$80,000 Buys a Seat Near Jack

Bids soar on online auction sites, which weren't around the last time the Lakers played in a finals Game 7

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    NEWSLETTERS

    TK
    Getty Images
    LOS ANGELES, CA - JUNE 15: Actor Jack Nicholson makes a gesture towards the Boston Celtics bench in Game Six of the 2010 NBA Finals between the Celtics and the Los Angeles Lakers at Staples Center on June 15, 2010 in Los Angeles, California. NOTE TO USER: User expressly acknowledges and agrees that, by downloading and/or using this Photograph, user is consenting to the terms and conditions of the Getty Images License Agreement. (Photo by Christian Petersen/Getty Images) *** Local Caption *** Jack Nicholson

    Playing witness to history will cost you about as much as a new car... a very nice new car.

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    Online auction sites, which did not exist when the other two finals Game 7s were played in the Los Angeles area, have pushed ticket prices to  previously unheard of amounts. Bidding on StubHub.com Thursday morning  reached $81,083 for a courtside seat and $619 for a ticket in Staples Center's  highest level.

    It's a high price to pay, but consider what's on the line when LA takes on Boston in Game 7 -- the Los Angeles Lakers reputation.

    "The whole season, you don't win a championship, it's a failure," Kobe  Bryant said.

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    The first finals Game 7 in the Los Angeles area resulted in some bitter memories. A 108-106 loss to the Celtics May 5, 1969, at the Forum in Inglewood is  best-remembered by Laker fans for coach Bill van Breda Kolff's refusal to put  legendary center Wilt Chamberlain back in the game after suffering a knee  injury in the fourth quarter and owner Jack Kent Cooke's decision to place  balloons in the rafters in anticipation of a victory that never materialized.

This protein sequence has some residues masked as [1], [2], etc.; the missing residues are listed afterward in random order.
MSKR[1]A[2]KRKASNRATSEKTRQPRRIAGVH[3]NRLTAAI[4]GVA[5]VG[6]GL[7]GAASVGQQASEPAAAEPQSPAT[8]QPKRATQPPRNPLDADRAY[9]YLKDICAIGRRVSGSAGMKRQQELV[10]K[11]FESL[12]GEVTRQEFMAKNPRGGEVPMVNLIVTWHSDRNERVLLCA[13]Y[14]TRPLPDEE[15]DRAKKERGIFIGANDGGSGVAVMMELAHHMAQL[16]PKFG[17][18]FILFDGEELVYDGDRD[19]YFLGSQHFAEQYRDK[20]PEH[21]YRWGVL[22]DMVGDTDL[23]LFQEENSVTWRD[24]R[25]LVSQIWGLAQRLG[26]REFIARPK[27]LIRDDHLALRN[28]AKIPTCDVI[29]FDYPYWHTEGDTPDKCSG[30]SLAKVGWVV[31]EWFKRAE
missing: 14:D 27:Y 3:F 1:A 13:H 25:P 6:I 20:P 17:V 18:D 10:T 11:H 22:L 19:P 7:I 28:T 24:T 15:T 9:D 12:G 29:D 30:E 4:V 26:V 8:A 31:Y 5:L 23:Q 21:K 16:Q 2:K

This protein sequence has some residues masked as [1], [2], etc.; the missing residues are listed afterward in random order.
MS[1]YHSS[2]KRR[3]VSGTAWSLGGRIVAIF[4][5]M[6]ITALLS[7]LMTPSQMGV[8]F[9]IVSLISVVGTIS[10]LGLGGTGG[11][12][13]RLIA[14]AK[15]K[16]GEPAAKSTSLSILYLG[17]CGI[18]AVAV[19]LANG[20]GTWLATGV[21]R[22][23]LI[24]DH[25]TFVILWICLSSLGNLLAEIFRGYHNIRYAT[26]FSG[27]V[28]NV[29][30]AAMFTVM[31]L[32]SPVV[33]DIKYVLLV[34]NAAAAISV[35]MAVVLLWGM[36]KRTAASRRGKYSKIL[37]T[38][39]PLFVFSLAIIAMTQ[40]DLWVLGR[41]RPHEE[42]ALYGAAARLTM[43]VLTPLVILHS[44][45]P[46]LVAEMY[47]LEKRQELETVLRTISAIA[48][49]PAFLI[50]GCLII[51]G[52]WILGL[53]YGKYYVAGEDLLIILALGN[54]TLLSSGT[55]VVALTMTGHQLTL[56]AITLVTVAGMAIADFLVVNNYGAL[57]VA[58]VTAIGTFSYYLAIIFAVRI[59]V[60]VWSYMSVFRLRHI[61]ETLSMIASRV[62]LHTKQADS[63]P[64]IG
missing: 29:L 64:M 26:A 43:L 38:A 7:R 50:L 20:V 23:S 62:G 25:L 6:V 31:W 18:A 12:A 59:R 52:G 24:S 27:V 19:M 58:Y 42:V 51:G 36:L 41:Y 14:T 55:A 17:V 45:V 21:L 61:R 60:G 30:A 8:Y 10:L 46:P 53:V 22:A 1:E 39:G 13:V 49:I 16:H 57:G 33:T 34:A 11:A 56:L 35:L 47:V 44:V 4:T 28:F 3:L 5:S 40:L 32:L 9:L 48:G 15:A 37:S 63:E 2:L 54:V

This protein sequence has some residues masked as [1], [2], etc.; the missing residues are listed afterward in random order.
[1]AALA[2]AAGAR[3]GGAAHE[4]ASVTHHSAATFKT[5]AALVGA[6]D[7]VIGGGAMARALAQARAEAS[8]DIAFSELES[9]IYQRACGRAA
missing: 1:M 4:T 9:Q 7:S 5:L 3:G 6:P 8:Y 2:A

The next Game 7 at the Forum resulted in a 108-105 victory over the  Detroit Pistons on June 21, 1988 with James Worthy's 36 points, 16 rebounds and  10 assists forever stamping him as "Big Game James."

    The Lakers lost Game 7s to Boston in 1962, 1966, 1969 and 1984, losing  the first three by a total of seven points.

    The Lakers forced a seventh game with an 89-67 victory over the Celtics  Tuesday night at Staples Center, tying the best-of-seven series at three games  apiece.

    This will be the 17th Game 7 in the NBA Finals, but just the second  since 1995 and first since 2005. The home team has a 13-3 record in Finals Game  7s.

    To Laker guard Derek Fisher, the keys to the game will be getting "loose balls, the rebounds that are kind of up for grabs... who's sprinting  back harder in transition, stopping those easy fast break points" and "not  giving up any layups."

    Of note, the team with most rebounds has won every game of the series.

    Boston starting center Kendrick Perkins will miss the game because of  what he said were torn medial collateral and posterior cruciate ligaments in  his right knee sustained in Tuesday's game.

    Rivers did not say who would start in place of Perkins, but it is likely  to be Rasheed Wallace, a starter on the 2004 Detroit Pistons team that upset  the Lakers in that year's finals.

    A victory would give the Lakers their 16th championship, including five  won when they were located in Minneapolis, one behind Boston's 17.

    Lakers coach Phil Jackson confirmed Wednesday he will receive a bonus  for the championship, but did not specify the amount. He said he would use the  bonus "to fund some of the charities that I consider to be very necessary in  my life."

    "That's one of the things I made a promise to myself about," said  Jackson, who has won a record 10 NBA championships as a coach, six with the  Chicago Bulls and four with the Lakers.